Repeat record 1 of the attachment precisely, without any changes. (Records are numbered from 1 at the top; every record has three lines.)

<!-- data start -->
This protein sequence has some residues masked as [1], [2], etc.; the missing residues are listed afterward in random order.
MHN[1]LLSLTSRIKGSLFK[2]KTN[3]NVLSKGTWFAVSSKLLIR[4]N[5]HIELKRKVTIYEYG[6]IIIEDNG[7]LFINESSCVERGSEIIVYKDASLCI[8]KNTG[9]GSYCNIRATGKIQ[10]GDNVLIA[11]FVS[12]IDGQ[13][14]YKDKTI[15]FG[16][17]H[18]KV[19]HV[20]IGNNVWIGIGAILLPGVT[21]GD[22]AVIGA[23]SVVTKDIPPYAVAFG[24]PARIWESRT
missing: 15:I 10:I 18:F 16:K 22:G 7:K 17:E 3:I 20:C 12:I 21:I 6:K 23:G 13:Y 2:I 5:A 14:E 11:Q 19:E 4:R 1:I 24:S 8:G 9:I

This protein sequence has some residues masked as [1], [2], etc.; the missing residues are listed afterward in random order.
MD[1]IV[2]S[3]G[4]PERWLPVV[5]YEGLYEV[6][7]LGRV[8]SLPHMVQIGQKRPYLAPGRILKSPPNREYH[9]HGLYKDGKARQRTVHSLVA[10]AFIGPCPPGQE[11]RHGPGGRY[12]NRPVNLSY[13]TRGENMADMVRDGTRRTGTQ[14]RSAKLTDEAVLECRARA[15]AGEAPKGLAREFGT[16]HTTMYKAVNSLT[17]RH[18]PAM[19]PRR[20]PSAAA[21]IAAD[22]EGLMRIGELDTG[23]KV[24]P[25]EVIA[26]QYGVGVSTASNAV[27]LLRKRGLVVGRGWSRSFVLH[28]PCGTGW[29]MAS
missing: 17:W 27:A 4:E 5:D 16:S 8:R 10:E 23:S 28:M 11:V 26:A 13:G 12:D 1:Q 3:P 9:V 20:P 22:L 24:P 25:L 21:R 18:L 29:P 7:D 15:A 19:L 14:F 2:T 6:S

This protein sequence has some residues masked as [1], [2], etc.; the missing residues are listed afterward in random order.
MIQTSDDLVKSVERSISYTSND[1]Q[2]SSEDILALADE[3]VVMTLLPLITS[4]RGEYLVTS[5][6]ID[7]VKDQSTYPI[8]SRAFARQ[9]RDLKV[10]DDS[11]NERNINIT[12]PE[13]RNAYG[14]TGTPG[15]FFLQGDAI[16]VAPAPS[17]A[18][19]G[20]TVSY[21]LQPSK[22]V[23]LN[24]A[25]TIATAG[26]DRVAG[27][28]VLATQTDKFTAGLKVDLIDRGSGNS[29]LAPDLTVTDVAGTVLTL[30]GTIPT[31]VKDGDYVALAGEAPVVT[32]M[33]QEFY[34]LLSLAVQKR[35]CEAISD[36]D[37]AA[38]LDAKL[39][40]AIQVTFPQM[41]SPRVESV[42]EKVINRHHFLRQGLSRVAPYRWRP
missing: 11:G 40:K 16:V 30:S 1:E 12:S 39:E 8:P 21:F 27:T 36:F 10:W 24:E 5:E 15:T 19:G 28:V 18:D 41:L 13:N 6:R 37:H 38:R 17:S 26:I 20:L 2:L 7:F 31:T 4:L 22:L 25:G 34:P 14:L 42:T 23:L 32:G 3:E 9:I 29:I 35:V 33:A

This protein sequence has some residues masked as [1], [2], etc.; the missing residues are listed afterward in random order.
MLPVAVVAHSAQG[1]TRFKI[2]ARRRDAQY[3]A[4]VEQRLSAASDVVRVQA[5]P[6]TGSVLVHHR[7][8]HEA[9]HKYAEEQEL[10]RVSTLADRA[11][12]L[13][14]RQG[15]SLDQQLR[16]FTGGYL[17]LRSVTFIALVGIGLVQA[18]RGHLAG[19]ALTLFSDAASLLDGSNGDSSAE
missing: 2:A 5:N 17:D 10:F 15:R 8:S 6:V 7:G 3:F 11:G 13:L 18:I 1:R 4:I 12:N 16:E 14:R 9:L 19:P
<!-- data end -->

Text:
This protein sequence has some residues masked as [1], [2], etc.; the missing residues are listed afterward in random order.
MHN[1]LLSLTSRIKGSLFK[2]KTN[3]NVLSKGTWFAVSSKLLIR[4]N[5]HIELKRKVTIYEYG[6]IIIEDNG[7]LFINESSCVERGSEIIVYKDASLCI[8]KNTG[9]GSYCNIRATGKIQ[10]GDNVLIA[11]FVS[12]IDGQ[13][14]YKDKTI[15]FG[16][17]H[18]KV[19]HV[20]IGNNVWIGIGAILLPGVT[21]GD[22]AVIGA[23]SVVTKDIPPYAVAFG[24]PARIWESRT
missing: 15:I 10:I 18:F 16:K 22:G 7:K 17:E 3:I 20:C 12:I 21:I 6:K 23:G 13:Y 2:I 5:A 14:E 11:Q 19:E 4:R 1:I 24:S 8:G 9:I